Brown Burke defends local government stewardship
to talk about,” he retorted, adding that people have lost respect for the system of local government under the PNP administration.
He slammed those councillors who he said knew nothing more about their job other than to “move motions to clean drains and to do bushing”.
“We want to get rid of these non-performing PNP councillors and PNP mayors that have destroyed local government,” he said, while urging the JLP candidates that they must “know the needs of the people they represent”.
In the meantime, the JLP will be seeking to go into overdrive in a matter of days as the party seeks to wrestle the municipal corporations from the PNP.
The party is scheduled to have its annual conference at the National Arena in Kingston on November 20, but will on Sunday stage a number of conferences across its four area councils to gather momentum for the conference.
KINGSTON MAYOR Angela Brown Burke on Sunday defended her stewardship of the Kingston and St Andrew Corporation (KSAC), as well as the 12 municipal corporations, all of which have grown in revenue under the control of the People’s National Party (PNP) since April 2012, when it swept the local government elections.
“The vast majority of the budget, the money that comes to council, that we spend is money that we go out there and earn,” Brown Burke said.
“We have been able to earn it because we’ve put leadership behind management to create that thrust to improve the revenue because we know that to provide the services that are required by our people, it has to be financed, and so we have been financing it primarily through own-source revenue. So, Comrade, when you hear we say we don’t want nobody play politics with the Parochial Revenue Fund, we are serious because it is one of those dedicated sources of revenue for the local government authority,” she told a party meeting at the Jamaica Conference Centre, downtown Kingston.
Brown Burke admitted that the success in revenue generation had been achieved with full support of Jamaica Labour Party (JLP) councillors, as local government governance is not stymied by the divisiveness which plagues the Central Government administration. For this reason, the PNP vicepresident charged that it was unfair for the JLP to be raising the issues of corruption and poor leadership as part of its campaign to unseat her party.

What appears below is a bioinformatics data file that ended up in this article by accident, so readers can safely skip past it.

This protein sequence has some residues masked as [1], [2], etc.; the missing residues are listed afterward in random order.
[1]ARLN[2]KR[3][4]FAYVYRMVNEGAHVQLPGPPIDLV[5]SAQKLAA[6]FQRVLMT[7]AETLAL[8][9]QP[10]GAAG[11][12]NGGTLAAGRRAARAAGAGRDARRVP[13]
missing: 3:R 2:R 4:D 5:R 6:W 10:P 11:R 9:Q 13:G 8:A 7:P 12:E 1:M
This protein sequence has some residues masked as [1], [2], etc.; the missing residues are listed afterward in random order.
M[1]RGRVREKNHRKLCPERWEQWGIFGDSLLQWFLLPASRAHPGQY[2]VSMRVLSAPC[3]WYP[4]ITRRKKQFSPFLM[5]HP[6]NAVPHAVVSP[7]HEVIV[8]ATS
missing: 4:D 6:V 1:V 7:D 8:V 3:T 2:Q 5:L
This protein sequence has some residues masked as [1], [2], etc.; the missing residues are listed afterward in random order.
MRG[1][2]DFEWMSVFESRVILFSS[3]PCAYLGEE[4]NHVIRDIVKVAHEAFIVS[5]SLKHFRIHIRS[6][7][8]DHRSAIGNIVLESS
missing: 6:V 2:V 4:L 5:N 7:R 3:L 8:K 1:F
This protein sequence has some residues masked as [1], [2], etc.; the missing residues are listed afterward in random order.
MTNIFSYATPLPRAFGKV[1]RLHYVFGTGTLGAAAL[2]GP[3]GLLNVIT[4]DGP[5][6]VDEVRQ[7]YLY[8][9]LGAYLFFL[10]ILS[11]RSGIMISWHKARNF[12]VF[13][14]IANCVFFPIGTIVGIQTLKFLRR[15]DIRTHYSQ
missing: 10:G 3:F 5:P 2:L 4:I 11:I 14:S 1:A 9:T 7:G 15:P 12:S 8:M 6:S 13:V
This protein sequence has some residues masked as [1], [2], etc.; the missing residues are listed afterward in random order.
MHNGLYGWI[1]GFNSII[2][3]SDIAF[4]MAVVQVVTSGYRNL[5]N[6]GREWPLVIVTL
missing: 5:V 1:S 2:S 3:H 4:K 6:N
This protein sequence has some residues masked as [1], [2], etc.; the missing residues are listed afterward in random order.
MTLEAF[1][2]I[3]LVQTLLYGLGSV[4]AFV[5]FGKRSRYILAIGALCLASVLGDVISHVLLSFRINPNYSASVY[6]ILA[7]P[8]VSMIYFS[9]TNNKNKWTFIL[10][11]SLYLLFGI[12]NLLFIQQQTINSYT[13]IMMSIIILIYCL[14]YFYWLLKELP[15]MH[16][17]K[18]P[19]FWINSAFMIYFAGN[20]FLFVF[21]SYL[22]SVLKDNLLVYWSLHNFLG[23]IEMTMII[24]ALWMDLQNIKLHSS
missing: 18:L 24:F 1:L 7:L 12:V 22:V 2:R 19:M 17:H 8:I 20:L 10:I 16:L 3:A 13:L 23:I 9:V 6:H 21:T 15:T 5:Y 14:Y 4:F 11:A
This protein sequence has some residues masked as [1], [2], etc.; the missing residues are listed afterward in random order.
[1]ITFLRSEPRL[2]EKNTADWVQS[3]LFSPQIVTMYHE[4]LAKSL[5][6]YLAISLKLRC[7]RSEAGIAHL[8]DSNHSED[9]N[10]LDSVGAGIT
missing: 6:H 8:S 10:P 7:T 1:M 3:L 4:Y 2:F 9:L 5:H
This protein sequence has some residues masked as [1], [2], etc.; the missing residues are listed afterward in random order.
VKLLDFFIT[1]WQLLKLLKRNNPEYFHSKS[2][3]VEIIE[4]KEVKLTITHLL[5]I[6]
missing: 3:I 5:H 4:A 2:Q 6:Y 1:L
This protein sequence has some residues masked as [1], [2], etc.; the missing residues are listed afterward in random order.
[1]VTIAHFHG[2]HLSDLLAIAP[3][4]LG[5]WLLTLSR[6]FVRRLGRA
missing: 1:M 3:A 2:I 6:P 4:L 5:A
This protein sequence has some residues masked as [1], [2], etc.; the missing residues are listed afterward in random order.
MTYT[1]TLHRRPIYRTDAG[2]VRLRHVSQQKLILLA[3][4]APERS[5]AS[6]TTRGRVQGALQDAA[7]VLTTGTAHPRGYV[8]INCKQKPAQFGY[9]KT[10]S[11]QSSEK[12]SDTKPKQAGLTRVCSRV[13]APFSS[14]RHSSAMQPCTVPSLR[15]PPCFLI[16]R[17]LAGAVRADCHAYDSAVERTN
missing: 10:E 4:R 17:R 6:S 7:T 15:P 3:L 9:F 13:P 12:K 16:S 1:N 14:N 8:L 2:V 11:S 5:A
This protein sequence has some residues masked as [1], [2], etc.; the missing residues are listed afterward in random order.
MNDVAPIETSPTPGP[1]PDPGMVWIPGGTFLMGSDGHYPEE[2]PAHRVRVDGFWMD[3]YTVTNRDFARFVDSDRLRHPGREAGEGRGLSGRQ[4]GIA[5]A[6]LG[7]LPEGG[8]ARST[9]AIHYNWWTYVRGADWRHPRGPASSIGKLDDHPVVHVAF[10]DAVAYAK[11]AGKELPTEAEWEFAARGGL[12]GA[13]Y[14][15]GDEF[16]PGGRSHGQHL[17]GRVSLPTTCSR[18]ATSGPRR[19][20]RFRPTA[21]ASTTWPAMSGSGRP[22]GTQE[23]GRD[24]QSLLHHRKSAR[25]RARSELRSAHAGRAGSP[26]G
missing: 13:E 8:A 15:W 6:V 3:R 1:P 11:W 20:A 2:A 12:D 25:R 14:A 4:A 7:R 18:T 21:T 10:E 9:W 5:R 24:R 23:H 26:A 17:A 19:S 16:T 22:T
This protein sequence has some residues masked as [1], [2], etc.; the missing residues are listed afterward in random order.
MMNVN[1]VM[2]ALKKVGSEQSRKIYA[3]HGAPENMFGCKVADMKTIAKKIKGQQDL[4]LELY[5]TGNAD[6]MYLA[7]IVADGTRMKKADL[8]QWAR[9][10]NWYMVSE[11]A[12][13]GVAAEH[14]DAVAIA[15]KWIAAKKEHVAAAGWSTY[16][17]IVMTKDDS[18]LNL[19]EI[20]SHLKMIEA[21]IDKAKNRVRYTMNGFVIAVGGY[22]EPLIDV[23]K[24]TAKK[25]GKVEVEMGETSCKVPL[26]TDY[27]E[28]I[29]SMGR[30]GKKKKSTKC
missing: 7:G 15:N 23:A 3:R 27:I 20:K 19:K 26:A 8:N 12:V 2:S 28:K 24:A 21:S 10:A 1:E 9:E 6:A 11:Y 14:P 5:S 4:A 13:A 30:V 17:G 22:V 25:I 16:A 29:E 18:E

“In local government, there is one team because all decisions that are taken are taken by council in committee where every single councillor sits – whether you PNP or you JLP – and the question I would like to ask today is, how many times have you heard anybody get up and say they disagree with the decisions that have been taken; get up and say there are wrong policies being pursued? We didn’t hear it then, and they were sitting in the councils,” Brown Burke argued. She continued: “So nuh badda come mek up the duppy stories now because the
people of Jamaica are smart enough to read into that; that because its campaign (time) you want to find something to say, weh you couldn’t say in four to five years. So, Comrades, we have a lot to be proud of.”
On the question of the irregular collection of solid waste, Brown Burke took aim at Desmond McKenzie, minister of local government, who has been on an islandwide campaign to clean up the country. The PNP executive intimated that the public was being misled in terms of which agency is responsible for garbage collection.
ISSUE OF CORRUPTION
“Some of those who saying the parish council this, the mayor this and we must clean up the country, need to know whose responsibility it really is, and that responsibility is not that of the local authorities, it is not that of the parish councils. So when the National Solid Waste Management Authority fails to do its job, we must call on the individuals at Solid Waste, and we must call on the minister of local government, and we must call on the prime minister for them to do something. Every day we receive the complaints, every day we pass it on, every day we talk about it, but we need to declare that this responsibility lies squarely at Central Government, not at the local authority,” she stressed. On the issue of corruption, the KSAC chairman said she welcomed the
spotlight. “Comrades, they talk about corruption, and we must talk about it, we are not afraid to deal with the issue of corruption. We not afraid of audits, we do several audits several times per year, we have it open, we have it transparent, and we have said time and time again, we welcome audits because we welcome accountability. And what accountability means, Comrades, is that if there is an audit and things are not going well, we place them on the table, and those who need to be held accountable are held accountable; it’s part of the process, and we welcome it. We are not afraid of it.”